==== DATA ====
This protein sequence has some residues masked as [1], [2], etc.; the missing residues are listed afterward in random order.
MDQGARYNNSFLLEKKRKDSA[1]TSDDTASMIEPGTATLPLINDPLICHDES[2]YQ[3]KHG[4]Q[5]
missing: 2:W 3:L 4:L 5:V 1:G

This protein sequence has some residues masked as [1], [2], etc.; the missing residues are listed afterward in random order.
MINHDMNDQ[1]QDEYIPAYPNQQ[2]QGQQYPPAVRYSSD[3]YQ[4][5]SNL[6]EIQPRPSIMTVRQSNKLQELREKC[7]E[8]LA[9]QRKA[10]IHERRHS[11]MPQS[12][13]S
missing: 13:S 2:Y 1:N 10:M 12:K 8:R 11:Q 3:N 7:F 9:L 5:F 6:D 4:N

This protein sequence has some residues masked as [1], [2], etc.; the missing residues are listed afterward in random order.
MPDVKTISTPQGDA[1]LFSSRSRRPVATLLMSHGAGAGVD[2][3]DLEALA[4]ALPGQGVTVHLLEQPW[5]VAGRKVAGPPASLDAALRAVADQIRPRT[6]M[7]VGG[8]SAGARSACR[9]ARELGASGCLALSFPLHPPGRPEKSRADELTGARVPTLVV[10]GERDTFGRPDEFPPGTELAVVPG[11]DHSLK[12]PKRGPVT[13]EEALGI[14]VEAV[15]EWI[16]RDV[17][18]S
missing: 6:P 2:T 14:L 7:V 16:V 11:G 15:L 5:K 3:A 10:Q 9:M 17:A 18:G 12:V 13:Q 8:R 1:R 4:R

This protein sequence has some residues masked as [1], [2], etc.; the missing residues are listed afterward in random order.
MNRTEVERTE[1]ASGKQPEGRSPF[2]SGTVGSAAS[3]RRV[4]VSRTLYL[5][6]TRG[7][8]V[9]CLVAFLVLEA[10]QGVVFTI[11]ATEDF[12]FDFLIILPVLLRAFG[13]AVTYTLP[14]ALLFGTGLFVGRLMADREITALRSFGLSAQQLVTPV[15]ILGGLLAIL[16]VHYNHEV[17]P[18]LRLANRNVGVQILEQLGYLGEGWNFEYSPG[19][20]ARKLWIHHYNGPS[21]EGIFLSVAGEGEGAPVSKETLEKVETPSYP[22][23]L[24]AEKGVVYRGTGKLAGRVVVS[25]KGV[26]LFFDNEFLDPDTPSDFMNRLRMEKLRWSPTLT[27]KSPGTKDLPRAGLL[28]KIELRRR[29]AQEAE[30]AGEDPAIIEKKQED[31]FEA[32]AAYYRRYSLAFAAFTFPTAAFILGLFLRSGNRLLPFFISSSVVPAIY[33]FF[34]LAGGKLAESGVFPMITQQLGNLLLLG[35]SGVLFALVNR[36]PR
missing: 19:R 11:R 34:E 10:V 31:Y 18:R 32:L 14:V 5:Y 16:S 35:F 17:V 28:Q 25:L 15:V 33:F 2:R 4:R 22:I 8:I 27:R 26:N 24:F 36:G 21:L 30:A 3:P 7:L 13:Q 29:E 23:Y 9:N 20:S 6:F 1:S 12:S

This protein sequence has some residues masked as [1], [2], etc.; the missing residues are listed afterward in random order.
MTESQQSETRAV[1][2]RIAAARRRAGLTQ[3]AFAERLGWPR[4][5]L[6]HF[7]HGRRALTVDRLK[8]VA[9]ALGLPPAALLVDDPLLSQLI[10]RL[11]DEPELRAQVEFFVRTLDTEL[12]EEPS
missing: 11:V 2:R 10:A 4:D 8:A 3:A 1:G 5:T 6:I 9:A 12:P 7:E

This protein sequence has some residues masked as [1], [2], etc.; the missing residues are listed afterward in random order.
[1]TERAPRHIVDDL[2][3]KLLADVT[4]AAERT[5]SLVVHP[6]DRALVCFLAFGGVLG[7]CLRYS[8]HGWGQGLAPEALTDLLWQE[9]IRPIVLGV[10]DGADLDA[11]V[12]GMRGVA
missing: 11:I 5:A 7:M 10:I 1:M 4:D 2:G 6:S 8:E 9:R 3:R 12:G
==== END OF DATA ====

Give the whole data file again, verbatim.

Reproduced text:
This protein sequence has some residues masked as [1], [2], etc.; the missing residues are listed afterward in random order.
MDQGARYNNSFLLEKKRKDSA[1]TSDDTASMIEPGTATLPLINDPLICHDES[2]YQ[3]KHG[4]Q[5]
missing: 2:W 3:L 4:L 5:V 1:G

This protein sequence has some residues masked as [1], [2], etc.; the missing residues are listed afterward in random order.
MINHDMNDQ[1]QDEYIPAYPNQQ[2]QGQQYPPAVRYSSD[3]YQ[4][5]SNL[6]EIQPRPSIMTVRQSNKLQELREKC[7]E[8]LA[9]QRKA[10]IHERRHS[11]MPQS[12][13]S
missing: 13:S 2:Y 1:N 10:M 12:K 8:R 11:Q 3:N 7:F 9:L 5:F 6:D 4:N

This protein sequence has some residues masked as [1], [2], etc.; the missing residues are listed afterward in random order.
MPDVKTISTPQGDA[1]LFSSRSRRPVATLLMSHGAGAGVD[2][3]DLEALA[4]ALPGQGVTVHLLEQPW[5]VAGRKVAGPPASLDAALRAVADQIRPRT[6]M[7]VGG[8]SAGARSACR[9]ARELGASGCLALSFPLHPPGRPEKSRADELTGARVPTLVV[10]GERDTFGRPDEFPPGTELAVVPG[11]DHSLK[12]PKRGPVT[13]EEALGI[14]VEAV[15]EWI[16]RDV[17][18]S
missing: 6:P 2:T 14:L 7:V 16:V 11:G 15:L 5:K 3:A 10:Q 9:M 17:A 18:G 12:V 13:Q 8:R 1:R 4:R

This protein sequence has some residues masked as [1], [2], etc.; the missing residues are listed afterward in random order.
MNRTEVERTE[1]ASGKQPEGRSPF[2]SGTVGSAAS[3]RRV[4]VSRTLYL[5][6]TRG[7][8]V[9]CLVAFLVLEA[10]QGVVFTI[11]ATEDF[12]FDFLIILPVLLRAFG[13]AVTYTLP[14]ALLFGTGLFVGRLMADREITALRSFGLSAQQLVTPV[15]ILGGLLAIL[16]VHYNHEV[17]P[18]LRLANRNVGVQILEQLGYLGEGWNFEYSPG[19][20]ARKLWIHHYNGPS[21]EGIFLSVAGEGEGAPVSKETLEKVETPSYP[22][23]L[24]AEKGVVYRGTGKLAGRVVVS[25]KGV[26]LFFDNEFLDPDTPSDFMNRLRMEKLRWSPTLT[27]KSPGTKDLPRAGLL[28]KIELRRR[29]AQEAE[30]AGEDPAIIEKKQED[31]FEA[32]AAYYRRYSLAFAAFTFPTAAFILGLFLRSGNRLLPFFISSSVVPAIY[33]FF[34]LAGGKLAESGVFPMITQQLGNLLLLG[35]SGVLFALVNR[36]PR
missing: 19:R 11:R 34:E 10:V 31:Y 18:R 32:L 14:V 5:Y 16:S 35:F 17:V 28:Q 25:L 15:V 33:F 2:R 4:R 22:I 8:I 27:R 26:N 24:F 36:G 21:L 30:A 3:P 7:L 13:Q 29:E 23:Y 9:N 20:S 6:F 1:S 12:S

This protein sequence has some residues masked as [1], [2], etc.; the missing residues are listed afterward in random order.
MTESQQSETRAV[1][2]RIAAARRRAGLTQ[3]AFAERLGWPR[4][5]L[6]HF[7]HGRRALTVDRLK[8]VA[9]ALGLPPAALLVDDPLLSQLI[10]RL[11]DEPELRAQVEFFVRTLDTEL[12]EEPS
missing: 11:V 2:R 10:A 4:D 8:A 3:A 1:G 5:T 6:I 9:A 12:P 7:E

This protein sequence has some residues masked as [1], [2], etc.; the missing residues are listed afterward in random order.
[1]TERAPRHIVDDL[2][3]KLLADVT[4]AAERT[5]SLVVHP[6]DRALVCFLAFGGVLG[7]CLRYS[8]HGWGQGLAPEALTDLLWQE[9]IRPIVLGV[10]DGADLDA[11]V[12]GMRGVA
missing: 11:I 5:A 7:M 10:I 1:M 4:D 2:G 6:S 8:E 9:R 3:R 12:G